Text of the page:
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Cell-Surface Interactions on Arginine-Rich Cell-Penetrating Peptides Allow for Multiplex Modes of Internalization.

Cell-Surface Interactions on Arginine-Rich Cell-Penetrating Peptides Allow for Multiplex Modes of Internalization.
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Futaki S, Nakase I,


Futaki S, Nakase I, (click to view)

Futaki S, Nakase I,

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Accounts of chemical research 2017 09 1450(10) 2449-2456 doi 10.1021/acs.accounts.7b00221

Abstract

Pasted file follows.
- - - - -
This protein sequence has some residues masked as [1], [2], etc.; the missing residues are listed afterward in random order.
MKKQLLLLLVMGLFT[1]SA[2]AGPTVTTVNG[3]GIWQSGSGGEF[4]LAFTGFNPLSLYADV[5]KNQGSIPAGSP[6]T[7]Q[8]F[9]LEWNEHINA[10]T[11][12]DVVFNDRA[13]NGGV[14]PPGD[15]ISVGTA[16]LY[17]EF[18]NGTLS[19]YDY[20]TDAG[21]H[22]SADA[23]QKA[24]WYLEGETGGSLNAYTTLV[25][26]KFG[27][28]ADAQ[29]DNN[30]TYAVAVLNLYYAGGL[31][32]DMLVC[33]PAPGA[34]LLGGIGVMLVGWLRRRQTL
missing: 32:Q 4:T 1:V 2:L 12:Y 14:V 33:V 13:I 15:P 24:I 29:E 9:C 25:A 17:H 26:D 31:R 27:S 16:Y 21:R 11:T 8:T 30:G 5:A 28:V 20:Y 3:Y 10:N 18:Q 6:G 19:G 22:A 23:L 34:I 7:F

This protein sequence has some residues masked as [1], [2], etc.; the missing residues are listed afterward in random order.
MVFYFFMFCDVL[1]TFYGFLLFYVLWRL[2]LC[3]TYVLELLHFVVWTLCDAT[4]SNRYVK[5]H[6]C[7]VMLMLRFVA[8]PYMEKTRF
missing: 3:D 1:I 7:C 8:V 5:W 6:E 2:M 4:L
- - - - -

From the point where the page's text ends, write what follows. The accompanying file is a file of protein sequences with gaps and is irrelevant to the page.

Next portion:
One of the recent hot topics in peptide-related chemical biology research is the potential of cell-penetrating peptides (CPPs). Owing to their ability to deliver exogenous molecules into cells easily and effectively, their flexible design that allows transporters to comprise various chemical structures and functions, and their potential in chemical and cell biology studies and clinical applications, CPPs have been attracting enormous interest among researchers in related fields. Consequently, publications on CPPs have increased significantly. Although there are many types of CPPs with different physicochemical properties and applications, arginine-rich CPPs, which include the human immunodeficiency virus type 1 (HIV-1) TAT peptide and oligoarginines, are among the most extensively employed and studied. Previous studies demonstrated the importance of the guanidino group in arginine, which confers flexibility in transporter design. Therefore, in addition to peptides, various transporters rich in guanidino groups, which do not necessarily share specific chemical and three-dimensional structures, have been developed. Typically, cell-penetrating transporters have 6-12 guanidino groups. Since the pKa of the guanidino group in arginine is approximately 12.5, these molecules are highly basic and hydrophilic. Our group is interested in why these cationic molecules can penetrate cells. Understanding their mechanism of action should lead to the rational design of intracellular delivery systems that have high efficacy. Additionally, novel cellular uptake mechanisms may be elucidated during the course of these studies. Therefore, our group is trying to understand the basic aspects underlying the ability of these peptides to penetrate cells. Regarding the delivery of biopharmaceuticals including proteins and nucleic acids, achieving efficient and effective delivery to target organs and cells is one of the biggest challenges. Furthermore, when the target sites of these drug molecules are within cells, effective cell penetration becomes another obstacle. Cells are surrounded by a membrane that separates the inside of the cell from its outside. This barrier function is critical for keeping cellular contents inside cells, and without this, cells cannot function. Therefore, understanding the mechanism of action of CPPs is necessary to overcome these obstacles and will allow us not only to improve CPP-mediated delivery but also to create other types of intracellular delivery systems. In this Account, we summarize the current knowledge on the mechanisms of internalization of arginine-rich CPPs, from the viewpoints of both direct cell-membrane penetration (i.e., physicochemical aspects) and endocytic uptake (i.e., physiological aspects), and discuss the implications of this knowledge. We also discussed loosening of lipid packing as a factor to promote direct cell-membrane penetration.

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